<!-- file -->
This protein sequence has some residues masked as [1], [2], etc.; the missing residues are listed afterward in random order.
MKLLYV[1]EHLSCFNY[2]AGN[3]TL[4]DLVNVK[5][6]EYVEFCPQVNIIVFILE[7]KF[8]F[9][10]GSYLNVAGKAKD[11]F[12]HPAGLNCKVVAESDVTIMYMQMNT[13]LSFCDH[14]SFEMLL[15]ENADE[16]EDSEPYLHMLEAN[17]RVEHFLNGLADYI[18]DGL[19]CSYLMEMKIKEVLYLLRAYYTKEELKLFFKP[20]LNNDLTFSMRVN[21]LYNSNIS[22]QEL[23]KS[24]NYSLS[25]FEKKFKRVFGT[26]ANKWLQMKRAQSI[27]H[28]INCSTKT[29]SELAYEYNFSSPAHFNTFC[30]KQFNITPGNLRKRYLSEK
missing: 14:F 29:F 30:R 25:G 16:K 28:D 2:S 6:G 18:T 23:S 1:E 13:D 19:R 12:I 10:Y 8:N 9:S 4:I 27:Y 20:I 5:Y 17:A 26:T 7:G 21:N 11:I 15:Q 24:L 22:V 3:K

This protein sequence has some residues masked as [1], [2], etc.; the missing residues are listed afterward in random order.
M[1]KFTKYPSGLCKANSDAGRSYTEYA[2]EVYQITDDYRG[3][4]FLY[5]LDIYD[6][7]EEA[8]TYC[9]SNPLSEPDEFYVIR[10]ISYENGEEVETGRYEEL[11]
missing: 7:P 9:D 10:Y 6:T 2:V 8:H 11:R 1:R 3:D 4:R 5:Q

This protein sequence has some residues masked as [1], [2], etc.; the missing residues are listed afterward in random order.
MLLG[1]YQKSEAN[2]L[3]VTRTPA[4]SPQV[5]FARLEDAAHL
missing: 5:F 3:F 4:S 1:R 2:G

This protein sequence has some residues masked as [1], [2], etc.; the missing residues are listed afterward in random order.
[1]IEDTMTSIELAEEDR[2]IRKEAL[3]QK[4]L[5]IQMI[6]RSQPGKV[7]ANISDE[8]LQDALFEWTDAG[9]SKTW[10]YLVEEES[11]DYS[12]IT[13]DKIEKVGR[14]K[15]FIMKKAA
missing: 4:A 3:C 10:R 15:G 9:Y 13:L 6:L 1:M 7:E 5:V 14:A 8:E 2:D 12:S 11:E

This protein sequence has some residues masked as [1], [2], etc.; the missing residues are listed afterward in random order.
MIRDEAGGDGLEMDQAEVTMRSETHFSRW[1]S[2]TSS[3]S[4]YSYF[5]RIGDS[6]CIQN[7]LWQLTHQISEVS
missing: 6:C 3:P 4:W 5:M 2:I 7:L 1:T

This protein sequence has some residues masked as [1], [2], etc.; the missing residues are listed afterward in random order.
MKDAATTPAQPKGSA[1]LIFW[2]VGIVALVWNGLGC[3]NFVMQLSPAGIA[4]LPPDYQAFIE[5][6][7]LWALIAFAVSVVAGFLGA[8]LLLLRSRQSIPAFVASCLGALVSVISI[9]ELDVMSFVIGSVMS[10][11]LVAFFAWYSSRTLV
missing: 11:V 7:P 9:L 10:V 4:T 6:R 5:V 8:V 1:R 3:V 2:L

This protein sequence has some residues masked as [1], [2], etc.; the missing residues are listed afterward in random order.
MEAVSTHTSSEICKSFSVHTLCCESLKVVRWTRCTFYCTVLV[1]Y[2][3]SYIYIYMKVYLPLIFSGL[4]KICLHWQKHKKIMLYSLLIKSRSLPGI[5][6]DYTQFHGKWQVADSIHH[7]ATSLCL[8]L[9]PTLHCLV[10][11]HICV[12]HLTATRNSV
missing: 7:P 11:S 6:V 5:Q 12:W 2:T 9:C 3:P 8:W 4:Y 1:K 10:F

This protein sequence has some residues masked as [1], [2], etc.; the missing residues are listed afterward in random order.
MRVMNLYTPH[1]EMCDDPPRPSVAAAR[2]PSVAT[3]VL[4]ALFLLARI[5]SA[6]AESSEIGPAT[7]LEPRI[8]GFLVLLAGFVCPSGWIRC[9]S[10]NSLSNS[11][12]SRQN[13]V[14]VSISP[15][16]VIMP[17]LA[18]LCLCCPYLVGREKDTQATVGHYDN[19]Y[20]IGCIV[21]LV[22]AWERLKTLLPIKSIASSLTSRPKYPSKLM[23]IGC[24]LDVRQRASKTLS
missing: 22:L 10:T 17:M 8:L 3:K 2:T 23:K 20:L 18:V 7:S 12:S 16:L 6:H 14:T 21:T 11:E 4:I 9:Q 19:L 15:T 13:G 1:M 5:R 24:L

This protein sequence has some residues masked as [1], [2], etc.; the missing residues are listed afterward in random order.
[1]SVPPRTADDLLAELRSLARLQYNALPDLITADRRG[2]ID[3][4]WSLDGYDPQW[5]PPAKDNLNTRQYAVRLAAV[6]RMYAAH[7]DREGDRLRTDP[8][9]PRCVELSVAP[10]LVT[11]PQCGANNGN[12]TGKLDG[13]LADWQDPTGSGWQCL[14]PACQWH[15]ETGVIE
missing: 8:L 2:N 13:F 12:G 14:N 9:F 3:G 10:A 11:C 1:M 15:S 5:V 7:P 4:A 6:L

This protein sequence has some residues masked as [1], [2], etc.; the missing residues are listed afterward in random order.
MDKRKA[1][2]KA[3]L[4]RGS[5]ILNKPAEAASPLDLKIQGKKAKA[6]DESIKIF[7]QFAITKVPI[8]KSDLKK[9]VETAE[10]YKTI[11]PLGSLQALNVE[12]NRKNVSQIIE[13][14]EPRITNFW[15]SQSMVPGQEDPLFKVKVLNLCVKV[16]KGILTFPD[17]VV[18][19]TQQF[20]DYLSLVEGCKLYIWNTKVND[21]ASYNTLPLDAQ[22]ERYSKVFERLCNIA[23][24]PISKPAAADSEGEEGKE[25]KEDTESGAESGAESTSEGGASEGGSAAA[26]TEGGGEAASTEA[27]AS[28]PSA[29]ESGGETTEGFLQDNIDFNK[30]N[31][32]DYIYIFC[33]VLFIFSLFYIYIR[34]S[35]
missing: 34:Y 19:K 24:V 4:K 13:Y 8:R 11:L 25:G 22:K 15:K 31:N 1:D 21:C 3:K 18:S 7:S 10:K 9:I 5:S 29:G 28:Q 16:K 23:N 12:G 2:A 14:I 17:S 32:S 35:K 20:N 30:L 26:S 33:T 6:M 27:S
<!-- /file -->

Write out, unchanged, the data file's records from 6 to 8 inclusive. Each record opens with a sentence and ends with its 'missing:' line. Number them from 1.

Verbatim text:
This protein sequence has some residues masked as [1], [2], etc.; the missing residues are listed afterward in random order.
MKDAATTPAQPKGSA[1]LIFW[2]VGIVALVWNGLGC[3]NFVMQLSPAGIA[4]LPPDYQAFIE[5][6][7]LWALIAFAVSVVAGFLGA[8]LLLLRSRQSIPAFVASCLGALVSVISI[9]ELDVMSFVIGSVMS[10][11]LVAFFAWYSSRTLV
missing: 11:V 7:P 9:L 10:V 4:T 6:R 5:V 8:V 1:R 3:V 2:L

This protein sequence has some residues masked as [1], [2], etc.; the missing residues are listed afterward in random order.
MEAVSTHTSSEICKSFSVHTLCCESLKVVRWTRCTFYCTVLV[1]Y[2][3]SYIYIYMKVYLPLIFSGL[4]KICLHWQKHKKIMLYSLLIKSRSLPGI[5][6]DYTQFHGKWQVADSIHH[7]ATSLCL[8]L[9]PTLHCLV[10][11]HICV[12]HLTATRNSV
missing: 7:P 11:S 6:V 5:Q 12:W 2:T 9:C 3:P 8:W 4:Y 1:K 10:F

This protein sequence has some residues masked as [1], [2], etc.; the missing residues are listed afterward in random order.
MRVMNLYTPH[1]EMCDDPPRPSVAAAR[2]PSVAT[3]VL[4]ALFLLARI[5]SA[6]AESSEIGPAT[7]LEPRI[8]GFLVLLAGFVCPSGWIRC[9]S[10]NSLSNS[11][12]SRQN[13]V[14]VSISP[15][16]VIMP[17]LA[18]LCLCCPYLVGREKDTQATVGHYDN[19]Y[20]IGCIV[21]LV[22]AWERLKTLLPIKSIASSLTSRPKYPSKLM[23]IGC[24]LDVRQRASKTLS
missing: 22:L 10:T 17:M 8:L 3:K 2:T 23:K 20:L 18:V 7:S 12:S 16:L 6:H 14:T 21:T 11:E 4:I 9:Q 19:L 15:T 13:G 1:M 5:R 24:L